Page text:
New Miami show site faces obstacles after 2016

Miami officials moved a step closer last week to bringing the Miami International Boat Show to the Marine Stadium next February.
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Miami officials moved a step closer last week to bringing the Miami International Boat Show to the Marine Stadium next February.

Miami officials moved a step closer last week to bringing the Miami International Boat Show to the Marine Stadium next February, although some said they would consider walking away from the event in future years if the arrangement does not work out.

Facing a construction deadline and the potential loss of $3 million, Miami officials tried Thursday to preserve efforts to host the boat show on Virginia Key and restore the historic stadium.

By a 4-0 vote, commissioners gave boat show operator the National Marine Manufacturers Association about a three-month extension to set up and break down on the stadium grounds, where the massive trade event will be held during Presidents Day weekend in 2016 because of a move out of the Miami Beach Convention Center.

They also accepted $1.6 million from the NMMA to cover the costs of upgrades beyond the $16 million the city is already spending to create a paved, utility-lined outdoor event space that can facilitate the show’s main event. Together, those actions could be interpreted as a deeper commitment between the city and boat show, which is operating on a year-to-year agreement.

But several commissioners also indicated Thursday that they’d be willing to walk away from the event after one year if it doesn’t work out and demanded that the city convert the 7-acre, asphalt-covered event space into turf-lined playing fields by mid-March.

“I’m not going to commit beyond a year” to the boat show, commissioner Francis Suarez told the Miami Herald.

The juggling act at Miami City Hall on Thursday was attributable, in part, to dueling pressures the city is facing to come up with a plan for stadium renovations and avoid potentially costly litigation with the village of Key Biscayne. Village officials believe Miami is going to lure a host of high-grossing, causeway-clogging events to its new $16 million facility and they filed a lawsuit in February seeking to stop the project.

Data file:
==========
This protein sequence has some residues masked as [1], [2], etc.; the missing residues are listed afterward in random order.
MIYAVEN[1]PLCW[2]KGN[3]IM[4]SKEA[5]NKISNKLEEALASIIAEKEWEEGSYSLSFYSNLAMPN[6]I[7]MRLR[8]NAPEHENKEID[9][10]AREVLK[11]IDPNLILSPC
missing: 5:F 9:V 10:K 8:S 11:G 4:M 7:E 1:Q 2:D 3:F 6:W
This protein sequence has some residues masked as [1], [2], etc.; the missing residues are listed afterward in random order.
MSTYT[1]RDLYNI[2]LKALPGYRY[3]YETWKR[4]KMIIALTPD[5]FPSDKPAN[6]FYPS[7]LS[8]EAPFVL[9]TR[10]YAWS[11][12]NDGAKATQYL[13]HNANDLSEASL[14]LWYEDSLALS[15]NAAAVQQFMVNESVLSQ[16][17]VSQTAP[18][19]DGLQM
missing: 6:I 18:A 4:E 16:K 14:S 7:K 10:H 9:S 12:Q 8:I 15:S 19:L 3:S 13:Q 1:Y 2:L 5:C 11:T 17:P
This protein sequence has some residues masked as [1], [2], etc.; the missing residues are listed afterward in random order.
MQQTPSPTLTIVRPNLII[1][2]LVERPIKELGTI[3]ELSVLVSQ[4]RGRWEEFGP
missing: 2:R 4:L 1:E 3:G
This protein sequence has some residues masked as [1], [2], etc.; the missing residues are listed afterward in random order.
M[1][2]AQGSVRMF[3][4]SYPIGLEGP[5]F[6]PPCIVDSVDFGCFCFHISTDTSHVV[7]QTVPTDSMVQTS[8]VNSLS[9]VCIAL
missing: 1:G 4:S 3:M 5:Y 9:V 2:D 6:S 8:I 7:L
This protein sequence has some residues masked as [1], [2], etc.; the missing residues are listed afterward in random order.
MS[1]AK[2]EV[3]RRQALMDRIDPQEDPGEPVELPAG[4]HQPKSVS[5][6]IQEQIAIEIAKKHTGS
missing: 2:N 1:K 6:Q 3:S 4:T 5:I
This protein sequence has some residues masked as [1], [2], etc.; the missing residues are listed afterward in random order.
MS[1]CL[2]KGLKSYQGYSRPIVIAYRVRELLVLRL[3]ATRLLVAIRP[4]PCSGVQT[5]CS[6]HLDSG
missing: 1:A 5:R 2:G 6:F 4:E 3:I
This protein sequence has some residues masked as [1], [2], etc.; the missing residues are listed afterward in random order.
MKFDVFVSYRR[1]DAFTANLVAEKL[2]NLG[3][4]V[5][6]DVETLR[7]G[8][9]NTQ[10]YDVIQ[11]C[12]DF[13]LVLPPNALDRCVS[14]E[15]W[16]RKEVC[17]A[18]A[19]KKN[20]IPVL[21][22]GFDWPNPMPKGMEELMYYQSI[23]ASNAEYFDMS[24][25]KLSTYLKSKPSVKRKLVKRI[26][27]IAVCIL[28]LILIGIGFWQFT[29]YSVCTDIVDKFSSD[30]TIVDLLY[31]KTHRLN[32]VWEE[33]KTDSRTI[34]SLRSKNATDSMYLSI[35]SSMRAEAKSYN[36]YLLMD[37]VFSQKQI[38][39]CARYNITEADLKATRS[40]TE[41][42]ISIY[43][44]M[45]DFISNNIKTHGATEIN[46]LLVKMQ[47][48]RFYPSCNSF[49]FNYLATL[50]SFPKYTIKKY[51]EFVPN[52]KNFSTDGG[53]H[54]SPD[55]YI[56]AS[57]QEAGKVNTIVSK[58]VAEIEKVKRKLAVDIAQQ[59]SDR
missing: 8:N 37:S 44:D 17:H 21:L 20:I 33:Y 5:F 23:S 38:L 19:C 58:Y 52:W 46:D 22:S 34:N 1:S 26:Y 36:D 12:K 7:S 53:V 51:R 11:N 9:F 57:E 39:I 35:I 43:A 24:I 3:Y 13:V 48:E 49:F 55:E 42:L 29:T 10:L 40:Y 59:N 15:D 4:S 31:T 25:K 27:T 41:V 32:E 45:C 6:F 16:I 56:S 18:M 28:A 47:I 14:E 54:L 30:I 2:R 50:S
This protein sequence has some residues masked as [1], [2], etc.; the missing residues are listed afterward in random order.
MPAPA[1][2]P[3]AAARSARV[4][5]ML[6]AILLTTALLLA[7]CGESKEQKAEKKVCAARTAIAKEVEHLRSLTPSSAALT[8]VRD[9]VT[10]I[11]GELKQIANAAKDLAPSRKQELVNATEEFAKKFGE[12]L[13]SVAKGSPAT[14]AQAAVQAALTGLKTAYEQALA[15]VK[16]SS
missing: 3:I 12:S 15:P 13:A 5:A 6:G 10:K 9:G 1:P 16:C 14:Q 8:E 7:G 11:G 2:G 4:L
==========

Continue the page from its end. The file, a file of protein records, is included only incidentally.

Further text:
The village’s concerns and lawsuit were on commissioners’ minds as they voted Thursday, with Suarez questioning how they’d react to having three months of boat show set-up and break-down to go along with the event itself. Commissioners also agreed Thursday that a $3 million county grant for stadium renovations would be used only on the stadium. The city was supposed to come up with a plan to spend the grant by April 6, and area County Commissioner Xavier Suarez, the father of Francis Suarez, said he’d support a four-month extension on the condition that the money not be used on the event space.

Reached Wednesday, Key Biscayne Mayor Mayra Peña Lindsay said the village supports renovations of the stadium, but the city’s inability to come up with a solid plan is a problem.

A broader, comprehensive plan to renovate the stadium should be presented to Miami commissioners May 14, according to Deputy City Manager Alice Bravo. She said the city is looking at some combination of bond financing, private investment and philanthropic donations. The hiring of a stadium operator should be part of that deal, she said.


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